Are scientists selfish?

Popping into my inbox the other day was a review by the journal, Science Communication about a book Open Science. The authors are Julian Cribb and Tjempaka Sari (CSIRO publishing).

Another book from Julian Cribb, I thought, how wonderful. But Julian is no one hit wonder, so why was I surprised. The review was positive, even recommending that this book be assigned reading for science communication students. The reviewer was particularly complimentary about the chapter on good science writing calling it a ‘near perfect minicourse.” The review can be read here.

I read another two positive reviews and posed some questions to Julian; based on two concepts that are pivotal to the book: excellent science communication, and open science.

Q> Explain the concept of ‘open science”

A> Open science is knowledge that is freely available to humanity at large. It recognises knowledge as a common human right and a heritage, to be shared for the benefit of all.

Q> If we were to achieve open science do you think it would be read?

A> I would expect that some science would be read by people who would want to use it – farmers, engineers, ecologists, policymakers and the like. However I also believe that science should invest far more in translating its findings into language that ordinary people can use in their daily lives, work and activities. Research tends to see the production of knowledge as the ultimate goal, regardless of whether that knowledge is ever used or not. (and much of it isn’t)

I argue that, as the public has paid for most science, the public is entitled to know about it and be able to use it if they can. Science does not belong to scientists, governments or corporations: it belongs to the people.

Q> Can you give three tips to achieve ‘open science’

A> 1. All scientific research institutes should have a firm policy of sharing the broad outcomes of their work with the public, especially if the public has helped to fund them

2. Scientists should be trained as communicators and, early in their careers, imbued with an ethos that knowledge belongs to society at large and they have a duty to share their findings.

3. The communication of science should be funded proportionately to the conduct of research. For example, every research grant should have a percentage of funds dedicated to sharing the resulting knowledge with a wider audience or public. (At the moment most scientific organisations ignore their obligation to communicate, or do it very half-heartedly. There needs to be a firm communication budget that cannot be side-tracked for other things.)

Q> In the chapter on audience research you take from marketing theory by adding customer value analysis (CVA) and reputational analysis. Can you explain these concepts and how they add to the PR arsenal?

A> 1. CVA involves research into customer attitudes towards new science and technology and trying to understand the value that an end-user attaches to it. For example scientists may think a piece of research very important, but end-users may not – this creates a misfit and usually ends in the knowledge being wasted eg GM food. Where there is a close fit between the science and the end-user, it usually has high uptake and high social, economic and environmental impact: everyone benefits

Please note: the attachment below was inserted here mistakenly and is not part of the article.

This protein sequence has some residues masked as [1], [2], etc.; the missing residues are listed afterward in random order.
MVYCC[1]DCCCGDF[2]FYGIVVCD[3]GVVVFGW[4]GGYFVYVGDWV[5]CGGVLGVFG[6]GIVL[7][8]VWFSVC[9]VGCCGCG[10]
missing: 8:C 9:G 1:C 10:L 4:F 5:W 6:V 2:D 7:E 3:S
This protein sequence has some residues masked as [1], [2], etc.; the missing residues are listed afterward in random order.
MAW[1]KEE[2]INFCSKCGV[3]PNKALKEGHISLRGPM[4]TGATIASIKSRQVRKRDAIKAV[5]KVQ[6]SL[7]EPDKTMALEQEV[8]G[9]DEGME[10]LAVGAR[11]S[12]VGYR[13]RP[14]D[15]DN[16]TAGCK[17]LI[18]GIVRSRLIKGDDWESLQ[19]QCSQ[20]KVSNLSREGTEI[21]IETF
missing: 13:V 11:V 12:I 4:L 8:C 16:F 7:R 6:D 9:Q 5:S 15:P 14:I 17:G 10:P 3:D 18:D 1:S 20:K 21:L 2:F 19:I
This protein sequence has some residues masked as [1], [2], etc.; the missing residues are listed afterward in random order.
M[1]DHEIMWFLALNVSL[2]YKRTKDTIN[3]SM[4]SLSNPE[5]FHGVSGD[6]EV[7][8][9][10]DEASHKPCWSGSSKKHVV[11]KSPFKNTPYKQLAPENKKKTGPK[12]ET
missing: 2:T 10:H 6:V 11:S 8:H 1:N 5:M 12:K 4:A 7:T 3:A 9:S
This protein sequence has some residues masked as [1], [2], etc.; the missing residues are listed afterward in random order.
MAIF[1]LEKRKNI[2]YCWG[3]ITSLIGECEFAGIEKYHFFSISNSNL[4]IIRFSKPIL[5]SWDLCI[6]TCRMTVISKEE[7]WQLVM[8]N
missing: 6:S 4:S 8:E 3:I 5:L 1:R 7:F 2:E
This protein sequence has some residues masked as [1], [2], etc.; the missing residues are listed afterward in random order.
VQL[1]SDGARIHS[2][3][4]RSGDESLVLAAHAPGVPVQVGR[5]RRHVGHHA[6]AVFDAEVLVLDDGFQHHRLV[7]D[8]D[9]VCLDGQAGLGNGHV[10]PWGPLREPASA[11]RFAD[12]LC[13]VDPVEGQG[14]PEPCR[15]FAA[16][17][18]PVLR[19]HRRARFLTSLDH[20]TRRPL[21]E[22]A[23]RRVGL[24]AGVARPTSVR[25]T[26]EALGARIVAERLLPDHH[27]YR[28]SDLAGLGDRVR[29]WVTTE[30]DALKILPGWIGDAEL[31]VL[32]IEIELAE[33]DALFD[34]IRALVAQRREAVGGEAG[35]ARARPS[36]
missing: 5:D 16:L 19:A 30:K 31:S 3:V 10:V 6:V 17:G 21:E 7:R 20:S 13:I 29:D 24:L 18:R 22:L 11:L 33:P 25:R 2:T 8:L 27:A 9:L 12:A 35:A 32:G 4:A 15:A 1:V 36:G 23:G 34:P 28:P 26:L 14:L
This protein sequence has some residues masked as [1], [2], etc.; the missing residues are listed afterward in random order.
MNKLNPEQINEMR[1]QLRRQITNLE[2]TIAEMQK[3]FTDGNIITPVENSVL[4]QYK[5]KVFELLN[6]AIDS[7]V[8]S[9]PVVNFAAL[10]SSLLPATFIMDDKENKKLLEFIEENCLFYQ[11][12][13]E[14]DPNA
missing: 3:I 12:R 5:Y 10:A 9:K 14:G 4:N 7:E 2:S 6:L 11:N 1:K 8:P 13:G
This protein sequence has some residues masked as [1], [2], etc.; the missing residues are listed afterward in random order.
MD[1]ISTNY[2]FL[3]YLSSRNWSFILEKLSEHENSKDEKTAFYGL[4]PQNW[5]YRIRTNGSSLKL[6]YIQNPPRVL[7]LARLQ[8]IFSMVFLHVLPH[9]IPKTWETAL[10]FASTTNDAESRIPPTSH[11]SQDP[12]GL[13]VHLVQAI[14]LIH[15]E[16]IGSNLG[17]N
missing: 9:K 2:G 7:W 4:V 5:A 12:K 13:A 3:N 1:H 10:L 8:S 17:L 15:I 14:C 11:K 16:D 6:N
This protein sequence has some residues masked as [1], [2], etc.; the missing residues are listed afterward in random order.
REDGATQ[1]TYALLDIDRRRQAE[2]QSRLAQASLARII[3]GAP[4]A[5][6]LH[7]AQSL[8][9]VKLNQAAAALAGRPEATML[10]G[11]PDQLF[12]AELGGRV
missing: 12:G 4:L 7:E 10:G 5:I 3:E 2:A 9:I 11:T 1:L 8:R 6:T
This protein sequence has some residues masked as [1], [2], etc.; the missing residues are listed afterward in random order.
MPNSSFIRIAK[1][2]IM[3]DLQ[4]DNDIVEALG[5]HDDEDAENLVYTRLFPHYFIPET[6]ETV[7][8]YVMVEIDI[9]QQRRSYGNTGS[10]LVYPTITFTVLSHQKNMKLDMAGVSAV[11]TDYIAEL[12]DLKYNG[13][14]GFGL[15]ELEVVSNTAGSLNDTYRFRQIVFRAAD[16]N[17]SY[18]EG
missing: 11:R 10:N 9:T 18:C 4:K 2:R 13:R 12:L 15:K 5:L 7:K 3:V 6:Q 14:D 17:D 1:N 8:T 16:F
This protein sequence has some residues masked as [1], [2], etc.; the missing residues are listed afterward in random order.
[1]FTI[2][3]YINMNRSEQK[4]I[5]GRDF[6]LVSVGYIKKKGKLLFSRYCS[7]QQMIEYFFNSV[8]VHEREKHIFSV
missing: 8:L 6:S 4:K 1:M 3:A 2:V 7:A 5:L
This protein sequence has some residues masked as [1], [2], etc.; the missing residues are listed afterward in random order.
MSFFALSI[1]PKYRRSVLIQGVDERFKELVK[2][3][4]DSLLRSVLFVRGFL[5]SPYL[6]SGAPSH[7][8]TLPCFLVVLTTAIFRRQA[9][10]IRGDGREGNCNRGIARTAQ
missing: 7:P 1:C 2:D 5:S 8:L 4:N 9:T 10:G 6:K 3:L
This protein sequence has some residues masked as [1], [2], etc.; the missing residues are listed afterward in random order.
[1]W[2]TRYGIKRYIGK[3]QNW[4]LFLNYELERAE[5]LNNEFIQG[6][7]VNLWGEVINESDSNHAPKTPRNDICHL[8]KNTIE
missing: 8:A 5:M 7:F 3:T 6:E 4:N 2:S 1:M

2. Reputational analysis is how a research institute (or any corporation) can understand how it is perceived by the outside world – positively or negatively. A positive reputation is important to a scientific body because it creates trust in society for that organisation, and hence a greater likelihood its science will be adopted. So there is a very practical end-use, not just a warm feeling.

Q> Can a journalist benefit from reading Open Science? ie is it more geared towards PR professionals?

A> I don’t use the word PR in the context of science communication. In my view that is adding spin to the (usually dubious) marketing claims of a commercial organisation or government, whereas science communication is transmitting the fruits of science truthfully, accurately and understandably to various publics. It does not involve spin.

Yes, journalists can benefit from various chapters. It will help them to understand how scientists think, for example, and that will enable them to obtain more and better stories from science. But it is mainly written for science communicators, who are a separate and honourable profession, but also for interested scientists, science managers and scicomm students.

So if you’re looking for a good book on science communication (written by an Australian and a former president of the Australian Science Communicators) One that explains how to get the message across, after all Julian always does, then grab a copy of the book.

This entry was posted in Branch Notices, Discuss, Education & Research, Evaluation, Media, Qld, Resource, Uncategorized, Writing by Susan Kirk. Bookmark the permalink.

About Susan Kirk

Susan Kirk is a freelance science journalist, with a degree in journalism and qualifications in horticulture. She has written for many different publications but lately writes extensively for Fairfax media. She wrote a number of the Taste booklets (Global Food and Wine) which showcased Australian produce and producers and even did a stint as a restaurant critique. She loves growing, cooking and consuming food so over the years the interest in ornamental plants turned into an interest in food plants, especially herbs. She is a member of the Media Alliance, and is a member of and the Queensland web editor for the Australian Science Communicators.

Leave a Reply